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Challenge of Technologizing Divinities in Africa

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Mapping Africa

In a previous article, I urged Africans to draw lessons from the Indian space mission especially how the Asians mobilized the Hindu religious icon in executing their historic technological program. They named their first space-based mission to study the Sun after the Hindu Sun God, Aditya. I shared the article with a philosopher and transhumanist, Chogwu Abdul, who sent me the following response: “I think the path to this is somewhat easier for Indians than Africans. For Indians, the majority have continued over millennia with Hinduism, which is intrinsically interwoven with Indian culture. Hence, the contemporary technologization of religious metaphors shouldn’t take much of a rigmarole for them as compared to the largely Christianized or Islamized Africans who, on one hand, may not easily see the possibility or even acceptability of technologizing Christian or Islamic divinities. On the other hand, many African Christians and Muslims have been severed from or are now made to see African religions and the gods as fetish and demonic. This situation I suspect would keep impeding the creative imagination needed to reconstruct those divinities/spirits/ancestors in African religions to serve as mythic metaphors and inspiration for the desired technological innovations”.

I believe that Mr Abdul made some salient points that deserve further reflection. I agree with him that the path may be easier for Indians because they have millennia-old Hindu culture to draw from. But let us get this from the beginning. No path is easy and will be easy for any country or society. No society gets a free pass to technological excellence. Every country or nation has to discover its unique part and follow it. Each country has to find its technological destiny and realize it. The challenge is not whether the path will be an easy or a difficult one. But whether a country or society can muster the will to discover its unique path and follow it. That is the real problem. That is a real issue. So, that the path to technological breakthroughs will be difficult is not enough excuse and justification. African cultures have existed for a long time. Haven’t they? African religious icons are much older. Aren’t they? Even though Africa has undergone centuries of christianization and Islamization, local divinities have not lost their significance and value.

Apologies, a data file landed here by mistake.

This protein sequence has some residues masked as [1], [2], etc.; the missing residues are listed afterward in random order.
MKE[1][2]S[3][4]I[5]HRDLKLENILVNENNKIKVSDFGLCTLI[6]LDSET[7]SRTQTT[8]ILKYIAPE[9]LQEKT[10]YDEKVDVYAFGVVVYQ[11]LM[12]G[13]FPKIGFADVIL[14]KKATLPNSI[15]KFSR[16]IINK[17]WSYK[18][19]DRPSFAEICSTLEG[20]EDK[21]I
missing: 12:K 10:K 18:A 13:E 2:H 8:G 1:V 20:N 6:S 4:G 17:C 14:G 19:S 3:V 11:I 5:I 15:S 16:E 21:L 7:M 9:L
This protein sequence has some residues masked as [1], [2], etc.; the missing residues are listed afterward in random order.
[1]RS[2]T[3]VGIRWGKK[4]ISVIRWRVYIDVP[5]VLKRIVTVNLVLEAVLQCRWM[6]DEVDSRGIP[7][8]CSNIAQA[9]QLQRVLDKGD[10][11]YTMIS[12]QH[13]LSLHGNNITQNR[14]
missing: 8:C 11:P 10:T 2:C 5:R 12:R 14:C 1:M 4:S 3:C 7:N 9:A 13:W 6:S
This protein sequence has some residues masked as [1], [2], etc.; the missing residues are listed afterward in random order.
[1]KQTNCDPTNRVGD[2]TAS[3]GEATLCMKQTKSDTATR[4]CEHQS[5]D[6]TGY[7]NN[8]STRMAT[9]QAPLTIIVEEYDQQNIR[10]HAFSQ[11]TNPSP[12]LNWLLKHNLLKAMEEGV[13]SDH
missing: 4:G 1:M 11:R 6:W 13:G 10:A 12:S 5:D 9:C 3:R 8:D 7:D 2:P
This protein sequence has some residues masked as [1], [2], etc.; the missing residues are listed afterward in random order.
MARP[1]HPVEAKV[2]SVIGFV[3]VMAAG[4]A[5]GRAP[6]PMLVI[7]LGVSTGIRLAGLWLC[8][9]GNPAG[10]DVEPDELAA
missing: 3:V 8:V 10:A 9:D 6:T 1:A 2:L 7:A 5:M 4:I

Local divinities are rich in cultural substance and symbolism. Many African Christians and Muslims reckon with their traditional gods and deities. Many practice a hybrid Christianity, a mix of Christianity and indigenous faith, or a hybrid Islam, a mix of Islam and traditional faith. And the religious situation is not different in India. Like Africa, India was christianized and islamized. Millions of Indians profess Christian and Muslim faiths. So if the presence of these religions has not prevent Indians from technologizing their divinities why should the presence of christianity and Islam in Africa become an excuse for technological inadventurism? Why should religion be used to hamper technological emergence? If Qatar, Saudi Arabia, Pakistan, and other muslim majority countries have embarked on emerging technological programs, why should African Muslims refrain from doing so? If Europe and America. that introduced christianity to Africa, are key players in cutting-edge technologies, why would African christians relent and refuse to embark on these projects?